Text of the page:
|Major Groups > Stinkhorns > Phallus indusiatus|
by Michael Kuo
This amazing tropical stinkhorn features a long and elaborate "skirt." In North America, it is found in the southern provinces of Mexico; northward it is replaced by the short-skirted Phallus duplicatus. Readers who have seen the Discovery Channel's Planet Earth series may remember the stunning time-lapse photography sequences of Phallus indusiatus rising from the ground, then gracefully extending its net-like skirt.
Ecology: Saprobic; growing alone or gregariously in woods, especially in disturbed-ground areas (ditches, paths, road sides, and so on); also common in urban settings; year-round; distributed in North America from roughly the 24th parallel southward (southern Mexico); also common throughout the tropics, nearly world-wide.
Immature Fruiting Body: Like a whitish, brownish, or purplish "egg"; when sliced revealing the stinkhorn-to-be encased in a gelatinous substance.
Mature Fruiting Body: Spike-like; to 25 cm high; with a cap that is smooth at first but pitted and ridged by maturity, and covered with a slimy, olive-brown substance that eventually wears off (or is carried away by flies), exposing a whitish to light brown surface; usually developing a perforation at the top; with a white stem that arises from a white, sacklike volva; with a laced, white to slightly pinkish "skirt" hanging up to 15 cm from the bottom edge of the cap; odor unpleasant or strongly sweet.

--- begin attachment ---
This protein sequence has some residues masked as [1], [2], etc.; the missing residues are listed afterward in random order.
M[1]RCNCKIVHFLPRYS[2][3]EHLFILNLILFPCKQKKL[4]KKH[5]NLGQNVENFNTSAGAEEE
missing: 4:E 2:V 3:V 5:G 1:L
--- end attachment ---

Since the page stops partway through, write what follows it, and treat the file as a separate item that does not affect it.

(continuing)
Microscopic Features: Spores 2.5-3.5 x 1-1.5 µ; long-elliptical to nearly cylindric.
Dictyophora indusiata is a synonym.
REFERENCES: Ventenat, 1798. (Persoon, 1801; Saccardo, 1888; Lloyd, 1909; Cunningham, 1944/1979; Dring, 1964; Arora, 1986; Guzmán, Montoya & Bandala, 1990; Calonge, 2005; Calonge et al., 2005.) I have not collected this mushroom.
Similar species with colored skirts include Phallus cinnabarinus (with a red to orange skirt) and Phallus multicolor (with a somewhat shortened, yellow skirt). To judge from illustrations in Guzmán, Montoya & Bandala (1990), the former occurs in Mexico--but records of yellow-skirted stinkhorns from Mexico may simply represent specimens of Phallus indusiatus with slightly yellowish skirts, or skirts that have yellowed with age.
Cite this page as:
Kuo, M. (2011, April). Phallus indusiatus. Retrieved from the MushroomExpert.Com Web site: http://www.mushroomexpert.com/phallus_indusiatus.html